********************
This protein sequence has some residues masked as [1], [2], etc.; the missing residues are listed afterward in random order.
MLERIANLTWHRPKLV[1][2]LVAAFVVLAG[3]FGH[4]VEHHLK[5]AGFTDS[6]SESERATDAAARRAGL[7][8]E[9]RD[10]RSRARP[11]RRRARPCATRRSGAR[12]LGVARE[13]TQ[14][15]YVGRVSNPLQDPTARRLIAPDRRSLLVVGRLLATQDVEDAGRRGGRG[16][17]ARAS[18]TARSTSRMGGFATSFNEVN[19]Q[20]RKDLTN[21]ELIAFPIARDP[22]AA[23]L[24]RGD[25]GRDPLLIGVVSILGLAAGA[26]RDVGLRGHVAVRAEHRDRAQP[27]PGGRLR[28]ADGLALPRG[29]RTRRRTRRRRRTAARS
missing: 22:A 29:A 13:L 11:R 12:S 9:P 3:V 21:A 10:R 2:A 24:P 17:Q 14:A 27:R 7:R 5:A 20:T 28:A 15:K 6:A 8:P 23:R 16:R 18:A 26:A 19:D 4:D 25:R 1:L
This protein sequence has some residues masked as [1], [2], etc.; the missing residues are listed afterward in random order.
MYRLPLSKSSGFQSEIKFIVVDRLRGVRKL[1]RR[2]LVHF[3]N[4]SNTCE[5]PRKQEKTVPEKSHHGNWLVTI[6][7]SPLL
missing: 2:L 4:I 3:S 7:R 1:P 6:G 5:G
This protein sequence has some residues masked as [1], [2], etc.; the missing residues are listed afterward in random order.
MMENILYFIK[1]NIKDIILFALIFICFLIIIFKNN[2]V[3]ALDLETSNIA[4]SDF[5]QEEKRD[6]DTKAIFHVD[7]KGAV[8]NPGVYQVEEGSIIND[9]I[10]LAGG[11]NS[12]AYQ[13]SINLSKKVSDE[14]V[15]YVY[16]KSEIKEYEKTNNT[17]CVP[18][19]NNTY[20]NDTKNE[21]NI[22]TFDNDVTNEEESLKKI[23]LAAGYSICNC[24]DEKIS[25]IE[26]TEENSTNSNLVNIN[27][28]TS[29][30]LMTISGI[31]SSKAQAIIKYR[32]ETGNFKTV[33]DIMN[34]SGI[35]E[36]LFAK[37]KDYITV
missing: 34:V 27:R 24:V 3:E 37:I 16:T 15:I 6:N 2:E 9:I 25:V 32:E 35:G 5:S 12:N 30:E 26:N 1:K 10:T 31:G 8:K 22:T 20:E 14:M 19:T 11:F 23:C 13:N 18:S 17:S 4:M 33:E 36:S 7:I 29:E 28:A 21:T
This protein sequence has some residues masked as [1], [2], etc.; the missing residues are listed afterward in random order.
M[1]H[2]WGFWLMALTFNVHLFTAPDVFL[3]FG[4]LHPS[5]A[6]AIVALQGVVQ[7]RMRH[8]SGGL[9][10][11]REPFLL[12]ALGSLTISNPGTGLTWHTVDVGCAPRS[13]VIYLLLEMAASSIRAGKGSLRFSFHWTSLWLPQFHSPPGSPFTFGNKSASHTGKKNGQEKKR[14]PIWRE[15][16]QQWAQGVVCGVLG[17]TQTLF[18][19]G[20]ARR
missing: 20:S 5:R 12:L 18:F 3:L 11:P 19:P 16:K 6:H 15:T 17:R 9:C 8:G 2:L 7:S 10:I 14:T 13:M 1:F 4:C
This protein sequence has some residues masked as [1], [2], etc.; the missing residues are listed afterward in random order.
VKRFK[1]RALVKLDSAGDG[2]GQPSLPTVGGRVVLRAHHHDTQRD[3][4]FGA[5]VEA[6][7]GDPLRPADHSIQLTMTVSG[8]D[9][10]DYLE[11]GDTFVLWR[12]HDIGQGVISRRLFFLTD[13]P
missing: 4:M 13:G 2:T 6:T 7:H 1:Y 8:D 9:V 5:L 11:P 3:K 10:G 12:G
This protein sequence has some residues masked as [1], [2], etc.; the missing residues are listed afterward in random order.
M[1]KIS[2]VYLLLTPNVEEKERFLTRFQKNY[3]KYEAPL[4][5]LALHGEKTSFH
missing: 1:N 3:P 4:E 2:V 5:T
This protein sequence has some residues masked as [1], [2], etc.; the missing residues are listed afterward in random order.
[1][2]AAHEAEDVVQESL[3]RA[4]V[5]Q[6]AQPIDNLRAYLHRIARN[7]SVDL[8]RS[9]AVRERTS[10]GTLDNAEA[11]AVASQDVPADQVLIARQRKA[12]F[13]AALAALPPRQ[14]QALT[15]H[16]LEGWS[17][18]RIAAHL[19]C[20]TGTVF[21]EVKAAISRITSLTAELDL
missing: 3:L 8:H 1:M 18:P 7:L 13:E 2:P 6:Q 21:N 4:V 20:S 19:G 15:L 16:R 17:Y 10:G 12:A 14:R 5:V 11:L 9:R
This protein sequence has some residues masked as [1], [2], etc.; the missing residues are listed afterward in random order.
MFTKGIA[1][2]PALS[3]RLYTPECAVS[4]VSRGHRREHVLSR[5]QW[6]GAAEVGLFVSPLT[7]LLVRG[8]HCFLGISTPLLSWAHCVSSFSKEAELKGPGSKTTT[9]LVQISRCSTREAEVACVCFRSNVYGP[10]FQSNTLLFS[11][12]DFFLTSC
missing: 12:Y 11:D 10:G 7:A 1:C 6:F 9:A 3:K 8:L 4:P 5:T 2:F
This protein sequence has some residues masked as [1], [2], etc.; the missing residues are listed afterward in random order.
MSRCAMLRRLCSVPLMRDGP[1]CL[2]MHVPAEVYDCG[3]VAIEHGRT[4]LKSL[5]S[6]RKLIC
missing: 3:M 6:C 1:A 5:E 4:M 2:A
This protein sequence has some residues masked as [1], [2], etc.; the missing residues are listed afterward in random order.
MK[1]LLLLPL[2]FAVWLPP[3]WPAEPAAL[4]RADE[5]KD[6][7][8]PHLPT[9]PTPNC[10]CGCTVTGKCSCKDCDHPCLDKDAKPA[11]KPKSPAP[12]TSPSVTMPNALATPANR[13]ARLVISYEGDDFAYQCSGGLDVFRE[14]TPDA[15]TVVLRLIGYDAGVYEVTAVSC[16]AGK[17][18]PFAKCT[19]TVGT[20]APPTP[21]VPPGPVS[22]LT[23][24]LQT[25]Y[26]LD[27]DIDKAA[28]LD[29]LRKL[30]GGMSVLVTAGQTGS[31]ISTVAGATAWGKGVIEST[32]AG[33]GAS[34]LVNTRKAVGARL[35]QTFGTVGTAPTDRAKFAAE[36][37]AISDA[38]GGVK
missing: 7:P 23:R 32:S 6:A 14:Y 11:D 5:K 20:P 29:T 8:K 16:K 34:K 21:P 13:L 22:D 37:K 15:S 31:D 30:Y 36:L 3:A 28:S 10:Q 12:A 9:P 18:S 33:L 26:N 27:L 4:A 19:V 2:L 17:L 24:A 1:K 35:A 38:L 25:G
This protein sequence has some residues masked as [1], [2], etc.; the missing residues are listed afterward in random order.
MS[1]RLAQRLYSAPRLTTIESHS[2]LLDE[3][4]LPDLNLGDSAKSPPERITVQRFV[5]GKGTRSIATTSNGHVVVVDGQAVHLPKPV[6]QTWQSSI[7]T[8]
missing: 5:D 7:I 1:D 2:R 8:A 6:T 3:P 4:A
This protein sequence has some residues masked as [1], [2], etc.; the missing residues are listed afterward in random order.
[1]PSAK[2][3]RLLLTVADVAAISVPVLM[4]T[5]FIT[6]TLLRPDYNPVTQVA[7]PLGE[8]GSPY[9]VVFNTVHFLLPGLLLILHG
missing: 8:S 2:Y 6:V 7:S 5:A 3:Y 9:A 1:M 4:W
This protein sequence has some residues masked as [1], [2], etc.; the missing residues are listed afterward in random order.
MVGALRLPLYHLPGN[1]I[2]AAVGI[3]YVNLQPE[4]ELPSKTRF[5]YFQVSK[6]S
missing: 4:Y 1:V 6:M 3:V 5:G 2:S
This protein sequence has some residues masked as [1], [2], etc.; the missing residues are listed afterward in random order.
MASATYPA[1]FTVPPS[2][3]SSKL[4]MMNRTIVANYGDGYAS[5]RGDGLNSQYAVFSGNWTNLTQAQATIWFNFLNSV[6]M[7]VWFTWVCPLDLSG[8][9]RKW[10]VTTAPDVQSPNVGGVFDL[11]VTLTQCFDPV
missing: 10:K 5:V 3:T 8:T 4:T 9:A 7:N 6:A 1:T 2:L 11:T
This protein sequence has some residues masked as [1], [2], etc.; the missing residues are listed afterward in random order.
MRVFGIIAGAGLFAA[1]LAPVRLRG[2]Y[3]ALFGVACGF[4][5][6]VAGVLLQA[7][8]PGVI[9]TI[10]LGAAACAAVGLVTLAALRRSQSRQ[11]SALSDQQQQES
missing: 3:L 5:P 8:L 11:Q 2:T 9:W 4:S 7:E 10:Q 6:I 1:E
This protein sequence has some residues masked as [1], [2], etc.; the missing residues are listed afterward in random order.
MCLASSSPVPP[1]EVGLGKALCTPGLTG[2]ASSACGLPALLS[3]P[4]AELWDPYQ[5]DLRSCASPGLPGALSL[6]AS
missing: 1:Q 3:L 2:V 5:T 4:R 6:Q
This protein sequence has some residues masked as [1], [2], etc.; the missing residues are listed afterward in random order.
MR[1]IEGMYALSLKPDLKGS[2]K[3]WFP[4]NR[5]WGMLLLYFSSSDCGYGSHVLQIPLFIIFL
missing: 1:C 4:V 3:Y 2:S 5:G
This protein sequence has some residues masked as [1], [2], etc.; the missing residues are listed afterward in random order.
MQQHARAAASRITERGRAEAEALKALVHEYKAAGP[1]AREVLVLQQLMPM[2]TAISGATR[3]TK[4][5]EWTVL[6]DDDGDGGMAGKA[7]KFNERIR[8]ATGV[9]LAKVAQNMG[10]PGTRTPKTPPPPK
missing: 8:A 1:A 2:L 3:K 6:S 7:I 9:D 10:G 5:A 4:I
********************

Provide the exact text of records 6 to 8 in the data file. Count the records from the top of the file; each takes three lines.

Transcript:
This protein sequence has some residues masked as [1], [2], etc.; the missing residues are listed afterward in random order.
M[1]KIS[2]VYLLLTPNVEEKERFLTRFQKNY[3]KYEAPL[4][5]LALHGEKTSFH
missing: 1:N 3:P 4:E 2:V 5:T
This protein sequence has some residues masked as [1], [2], etc.; the missing residues are listed afterward in random order.
[1][2]AAHEAEDVVQESL[3]RA[4]V[5]Q[6]AQPIDNLRAYLHRIARN[7]SVDL[8]RS[9]AVRERTS[10]GTLDNAEA[11]AVASQDVPADQVLIARQRKA[12]F[13]AALAALPPRQ[14]QALT[15]H[16]LEGWS[17][18]RIAAHL[19]C[20]TGTVF[21]EVKAAISRITSLTAELDL
missing: 3:L 8:H 1:M 18:P 7:L 13:E 2:P 6:Q 21:N 4:V 20:S 19:G 15:L 16:R 17:Y 10:G 12:A 14:R 5:V 11:L 9:R
This protein sequence has some residues masked as [1], [2], etc.; the missing residues are listed afterward in random order.
MFTKGIA[1][2]PALS[3]RLYTPECAVS[4]VSRGHRREHVLSR[5]QW[6]GAAEVGLFVSPLT[7]LLVRG[8]HCFLGISTPLLSWAHCVSSFSKEAELKGPGSKTTT[9]LVQISRCSTREAEVACVCFRSNVYGP[10]FQSNTLLFS[11][12]DFFLTSC
missing: 12:Y 11:D 10:G 7:A 1:C 6:F 9:A 3:K 8:L 4:P 5:T 2:F